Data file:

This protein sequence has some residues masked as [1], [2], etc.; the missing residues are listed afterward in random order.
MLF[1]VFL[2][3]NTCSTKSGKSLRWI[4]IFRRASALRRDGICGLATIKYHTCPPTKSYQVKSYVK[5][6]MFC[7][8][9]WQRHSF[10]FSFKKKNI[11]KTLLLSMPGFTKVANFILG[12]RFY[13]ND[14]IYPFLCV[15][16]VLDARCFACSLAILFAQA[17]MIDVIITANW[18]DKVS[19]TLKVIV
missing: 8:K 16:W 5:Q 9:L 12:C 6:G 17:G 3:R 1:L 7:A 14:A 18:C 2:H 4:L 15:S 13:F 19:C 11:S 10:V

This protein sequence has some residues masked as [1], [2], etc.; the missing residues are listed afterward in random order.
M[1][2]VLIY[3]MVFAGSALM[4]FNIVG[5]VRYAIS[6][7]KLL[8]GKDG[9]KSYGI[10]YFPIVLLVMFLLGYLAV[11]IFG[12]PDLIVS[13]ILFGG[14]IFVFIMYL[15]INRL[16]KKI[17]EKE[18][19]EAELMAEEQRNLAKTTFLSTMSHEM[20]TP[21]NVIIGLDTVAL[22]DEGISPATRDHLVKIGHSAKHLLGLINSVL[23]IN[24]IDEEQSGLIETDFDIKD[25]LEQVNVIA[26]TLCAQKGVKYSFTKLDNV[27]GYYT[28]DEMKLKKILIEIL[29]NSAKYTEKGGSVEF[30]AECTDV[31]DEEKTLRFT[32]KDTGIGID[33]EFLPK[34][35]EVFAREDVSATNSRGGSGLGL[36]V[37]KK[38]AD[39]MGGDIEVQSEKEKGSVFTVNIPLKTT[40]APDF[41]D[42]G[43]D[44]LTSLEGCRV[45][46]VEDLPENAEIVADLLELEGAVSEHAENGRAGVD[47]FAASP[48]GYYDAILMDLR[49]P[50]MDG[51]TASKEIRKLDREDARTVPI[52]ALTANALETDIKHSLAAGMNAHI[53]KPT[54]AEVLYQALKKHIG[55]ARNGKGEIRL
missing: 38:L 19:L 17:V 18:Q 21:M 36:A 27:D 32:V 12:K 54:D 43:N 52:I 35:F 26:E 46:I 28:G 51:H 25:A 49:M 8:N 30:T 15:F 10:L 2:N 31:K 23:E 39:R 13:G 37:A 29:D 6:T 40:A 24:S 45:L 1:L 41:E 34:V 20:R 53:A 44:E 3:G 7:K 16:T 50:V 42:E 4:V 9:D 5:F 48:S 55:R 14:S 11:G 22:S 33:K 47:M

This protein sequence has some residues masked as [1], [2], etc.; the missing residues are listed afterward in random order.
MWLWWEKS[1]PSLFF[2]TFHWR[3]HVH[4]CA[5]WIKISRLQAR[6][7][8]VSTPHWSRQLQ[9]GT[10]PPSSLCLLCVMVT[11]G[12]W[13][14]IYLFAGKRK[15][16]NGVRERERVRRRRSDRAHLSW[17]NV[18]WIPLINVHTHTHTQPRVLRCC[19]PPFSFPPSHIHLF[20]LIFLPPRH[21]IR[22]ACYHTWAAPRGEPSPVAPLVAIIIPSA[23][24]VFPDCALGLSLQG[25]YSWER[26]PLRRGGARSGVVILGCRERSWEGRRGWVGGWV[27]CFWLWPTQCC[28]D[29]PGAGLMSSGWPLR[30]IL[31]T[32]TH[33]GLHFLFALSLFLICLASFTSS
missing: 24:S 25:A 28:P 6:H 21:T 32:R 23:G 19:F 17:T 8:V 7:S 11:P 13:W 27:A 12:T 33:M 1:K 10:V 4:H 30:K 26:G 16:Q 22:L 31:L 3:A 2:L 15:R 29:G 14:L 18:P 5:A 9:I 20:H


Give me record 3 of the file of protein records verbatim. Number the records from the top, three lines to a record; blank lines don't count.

This protein sequence has some residues masked as [1], [2], etc.; the missing residues are listed afterward in random order.
MWLWWEKS[1]PSLFF[2]TFHWR[3]HVH[4]CA[5]WIKISRLQAR[6][7][8]VSTPHWSRQLQ[9]GT[10]PPSSLCLLCVMVT[11]G[12]W[13][14]IYLFAGKRK[15][16]NGVRERERVRRRRSDRAHLSW[17]NV[18]WIPLINVHTHTHTQPRVLRCC[19]PPFSFPPSHIHLF[20]LIFLPPRH[21]IR[22]ACYHTWAAPRGEPSPVAPLVAIIIPSA[23][24]VFPDCALGLSLQG[25]YSWER[26]PLRRGGARSGVVILGCRERSWEGRRGWVGGWV[27]CFWLWPTQCC[28]D[29]PGAGLMSSGWPLR[30]IL[31]T[32]TH[33]GLHFLFALSLFLICLASFTSS
missing: 24:S 25:A 28:P 6:H 21:T 32:R 23:G 19:F 17:T 8:V 7:S 11:P 13:W 27:A 12:T 33:M 1:K 10:V 4:H 30:K 26:G 16:Q 22:L 31:L 3:A 2:L 15:R 29:G 14:L 18:P 5:A 9:I 20:H